Monday, July 14, 2014


Writer: Roger Stern | Penciler: John Byrne | Inker: Vince Colletta
Letterer: Jean Simek | Colorist: Ben Sean | Editor: Tom DeFalco
Editor-in-Chief: Jim Shooter

The Plot: At a lab that once belonged to the Tinkerer, the criminal called the Ringer picks up his newly refurbished costume. But another, mysterious villain enters, takes out the Ringer, then leaves the lab with both him and a large crate in tow. Later, the shadowy figure instructs the Ringer to find and battle Spider-Man or he will be blown up by a device attached to his costume.

The Ringer finds Spider-Man web-swinging across the city and challenges him. The wall-crawler trounces the Ringer and leaves for a date, then returns later to finish the villain off. The "explosive device" self-destructs after their fight but proves to be a hoax, leaving the Ringer unharmed.

Later, the mysterious figure, having gathered data on Spider-Man via hidden sensors attached to the Ringer's armor, reveals himself as the Beetle and announces his plans to challenge Spider-Man.

The Sub-Plots: As he wanders the Empire State University campus, Peter encounters a freshman named Greg Salinger, who refers to the people at the registrar's office as "fools". Peter's lecture eventually wins Greg over and the pair seem to be off to a genuine friendship.

Later, as Peter and Greg wander through one of the university's common areas, a nearby television advertises a TV documentary series called "On The Trail Of...", whose upcoming season will feature a spotlight on Spider-Man.

Following his mistreatment of Marcy Kane, Steve Hopkins has been placed on mock-trial by his fellow teaching assistants, plus Dr. Sloan. His sentence is a pie in the face from the esteemed chemistry professor. Soon after, Marcy reveals her new brunette locks to the assembled group.

Peter and Debra Whitman have a date at Benihana, where Peter informs deb that all those times he stood her up and/or ran out on her, he didn't actually realize he was doing so (???). Deb takes this in stride, admitting that it was probably all her fault since she thought they were more than friends. Whether intentionally on Stern's part or not, the entire exchange only serves to paint Peter a bigger cad than ever, and Deb as a worse victim than ever.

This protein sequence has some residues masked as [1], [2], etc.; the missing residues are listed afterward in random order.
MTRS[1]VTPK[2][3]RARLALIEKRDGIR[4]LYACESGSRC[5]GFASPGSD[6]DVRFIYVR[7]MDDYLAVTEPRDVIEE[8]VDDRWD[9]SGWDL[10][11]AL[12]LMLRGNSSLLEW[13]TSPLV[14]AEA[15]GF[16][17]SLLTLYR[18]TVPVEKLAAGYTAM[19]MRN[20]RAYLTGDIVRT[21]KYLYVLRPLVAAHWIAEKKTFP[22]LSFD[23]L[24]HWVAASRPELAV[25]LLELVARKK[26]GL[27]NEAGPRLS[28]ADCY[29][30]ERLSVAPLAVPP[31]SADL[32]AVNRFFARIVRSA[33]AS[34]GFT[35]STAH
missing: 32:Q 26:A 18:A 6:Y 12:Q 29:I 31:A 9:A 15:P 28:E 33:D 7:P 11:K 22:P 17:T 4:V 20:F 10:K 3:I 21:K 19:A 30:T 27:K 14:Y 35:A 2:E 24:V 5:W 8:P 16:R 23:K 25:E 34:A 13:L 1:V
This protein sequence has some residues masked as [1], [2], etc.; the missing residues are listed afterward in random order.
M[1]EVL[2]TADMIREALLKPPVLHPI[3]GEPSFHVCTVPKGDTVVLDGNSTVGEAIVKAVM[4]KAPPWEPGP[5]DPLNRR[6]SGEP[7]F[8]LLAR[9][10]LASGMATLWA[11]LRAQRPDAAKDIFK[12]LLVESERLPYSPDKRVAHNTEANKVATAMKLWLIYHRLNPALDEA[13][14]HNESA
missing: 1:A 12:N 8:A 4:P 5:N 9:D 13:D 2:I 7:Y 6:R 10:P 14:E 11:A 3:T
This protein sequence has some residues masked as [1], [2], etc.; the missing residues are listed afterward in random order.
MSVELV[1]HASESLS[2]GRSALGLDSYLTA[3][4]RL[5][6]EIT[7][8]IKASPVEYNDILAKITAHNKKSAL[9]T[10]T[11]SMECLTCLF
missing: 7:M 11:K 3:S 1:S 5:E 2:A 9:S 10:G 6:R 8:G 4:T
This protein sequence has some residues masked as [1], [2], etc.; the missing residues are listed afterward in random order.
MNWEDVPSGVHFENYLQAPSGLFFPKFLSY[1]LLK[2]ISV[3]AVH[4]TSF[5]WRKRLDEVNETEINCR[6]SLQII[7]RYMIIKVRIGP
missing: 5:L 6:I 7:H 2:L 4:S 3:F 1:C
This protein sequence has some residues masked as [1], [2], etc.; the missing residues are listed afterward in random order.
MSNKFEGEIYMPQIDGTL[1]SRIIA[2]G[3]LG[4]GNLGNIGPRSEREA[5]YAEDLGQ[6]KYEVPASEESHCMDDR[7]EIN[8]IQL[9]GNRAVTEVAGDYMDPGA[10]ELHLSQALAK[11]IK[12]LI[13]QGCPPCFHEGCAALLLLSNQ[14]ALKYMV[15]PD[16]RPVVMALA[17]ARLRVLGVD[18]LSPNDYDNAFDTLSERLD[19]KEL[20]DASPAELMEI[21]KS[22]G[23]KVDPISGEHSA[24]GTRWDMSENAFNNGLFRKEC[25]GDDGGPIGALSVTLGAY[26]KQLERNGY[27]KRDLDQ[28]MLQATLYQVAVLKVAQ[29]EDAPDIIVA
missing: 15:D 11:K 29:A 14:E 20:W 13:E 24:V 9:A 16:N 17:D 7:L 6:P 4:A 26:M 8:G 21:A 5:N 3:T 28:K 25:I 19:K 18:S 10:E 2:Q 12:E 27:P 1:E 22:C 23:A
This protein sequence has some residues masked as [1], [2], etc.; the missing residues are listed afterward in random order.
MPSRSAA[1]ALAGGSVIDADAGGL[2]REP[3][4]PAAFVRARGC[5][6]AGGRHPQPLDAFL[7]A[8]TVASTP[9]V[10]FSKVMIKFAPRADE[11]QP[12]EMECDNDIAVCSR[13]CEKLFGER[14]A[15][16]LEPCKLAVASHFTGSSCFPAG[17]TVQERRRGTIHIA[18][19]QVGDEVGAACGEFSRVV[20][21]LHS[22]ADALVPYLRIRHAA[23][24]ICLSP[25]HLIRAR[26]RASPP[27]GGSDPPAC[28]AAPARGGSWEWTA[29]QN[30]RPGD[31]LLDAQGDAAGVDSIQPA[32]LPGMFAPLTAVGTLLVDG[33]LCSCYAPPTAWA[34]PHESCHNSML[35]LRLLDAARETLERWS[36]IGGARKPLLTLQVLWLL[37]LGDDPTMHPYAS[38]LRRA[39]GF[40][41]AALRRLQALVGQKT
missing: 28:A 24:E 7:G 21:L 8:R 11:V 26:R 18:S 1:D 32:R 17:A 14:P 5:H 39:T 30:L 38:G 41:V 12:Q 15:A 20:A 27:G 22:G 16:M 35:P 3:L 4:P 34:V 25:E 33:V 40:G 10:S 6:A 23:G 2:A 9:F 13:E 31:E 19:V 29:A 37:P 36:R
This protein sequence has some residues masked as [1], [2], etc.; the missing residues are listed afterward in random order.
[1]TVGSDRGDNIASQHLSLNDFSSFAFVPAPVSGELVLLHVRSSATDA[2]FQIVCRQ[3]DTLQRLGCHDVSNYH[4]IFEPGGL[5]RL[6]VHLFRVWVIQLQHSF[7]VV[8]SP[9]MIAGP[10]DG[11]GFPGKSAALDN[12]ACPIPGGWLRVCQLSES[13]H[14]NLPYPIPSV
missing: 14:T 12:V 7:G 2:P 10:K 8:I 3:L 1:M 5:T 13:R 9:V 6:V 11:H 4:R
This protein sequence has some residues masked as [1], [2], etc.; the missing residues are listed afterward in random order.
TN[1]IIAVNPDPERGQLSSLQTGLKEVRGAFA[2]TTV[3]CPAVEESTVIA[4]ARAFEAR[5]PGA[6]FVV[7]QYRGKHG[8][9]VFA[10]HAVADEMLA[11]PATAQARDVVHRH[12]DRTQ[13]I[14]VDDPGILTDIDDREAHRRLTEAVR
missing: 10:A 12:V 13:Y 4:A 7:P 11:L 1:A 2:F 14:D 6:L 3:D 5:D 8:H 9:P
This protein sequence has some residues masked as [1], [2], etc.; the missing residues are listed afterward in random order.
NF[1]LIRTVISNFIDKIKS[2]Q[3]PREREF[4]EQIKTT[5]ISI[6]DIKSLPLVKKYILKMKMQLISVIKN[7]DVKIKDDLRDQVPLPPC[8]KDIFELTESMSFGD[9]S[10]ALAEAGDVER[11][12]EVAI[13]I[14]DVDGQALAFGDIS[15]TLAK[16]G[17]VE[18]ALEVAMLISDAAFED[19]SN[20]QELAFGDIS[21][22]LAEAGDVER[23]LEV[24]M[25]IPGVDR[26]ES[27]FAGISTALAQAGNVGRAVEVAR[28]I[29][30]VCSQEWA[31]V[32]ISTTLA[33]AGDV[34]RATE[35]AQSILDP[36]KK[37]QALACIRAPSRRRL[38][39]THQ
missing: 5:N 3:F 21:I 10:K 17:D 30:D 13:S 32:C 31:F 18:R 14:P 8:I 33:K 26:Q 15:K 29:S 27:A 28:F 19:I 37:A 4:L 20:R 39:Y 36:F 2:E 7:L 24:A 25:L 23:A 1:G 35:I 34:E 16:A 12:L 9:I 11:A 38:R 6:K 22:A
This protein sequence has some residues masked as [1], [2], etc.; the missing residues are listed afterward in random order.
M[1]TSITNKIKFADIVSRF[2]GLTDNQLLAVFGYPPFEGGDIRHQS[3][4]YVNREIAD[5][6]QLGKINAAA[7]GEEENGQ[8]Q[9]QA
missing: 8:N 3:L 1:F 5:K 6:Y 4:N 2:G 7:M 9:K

Continuity Notes: Peter notes that has survived an entire term as a teaching assistant. From what I can gather, Peter started this job circa issue #32, meaning that 26 issues have comprised the past term. However I'm not sure how long a term is at ESU, so this doesn't really tell us a lot.

The Tinkerer's lab is said to have been shut down in issue #53, which was the fill-in by Bill Mantlo that we skipped a couple weeks ago.

The Ringer made his debut and only previous appearance in DEFENDERS #51, where he notes that he had to have his teeth replaced following his encounter with that team.
Readers are reminded that Steve's removal of Marcy's headgear occurred last issue.

Uncle Rog Speaks: "...John [Byrne] was slated to become the regular penciler on the book. We wanted to work together again after [CAPTAIN AMERICA], and he figured that he could easily pencil SPECTACULAR and write and pencil FANTASTIC FOUR. But then, he wound up having to ink the FF as well. And because the deadlines were getting tighter, he had to give up SPECTACULAR -– at least until he could get the FF ahead of schedule. And by that time, I had moved on to AMAZING." -- THE ROGER STERN INTERVIEW: THE TRIUMPHS AND TRIALS OF THE WRITER, 2006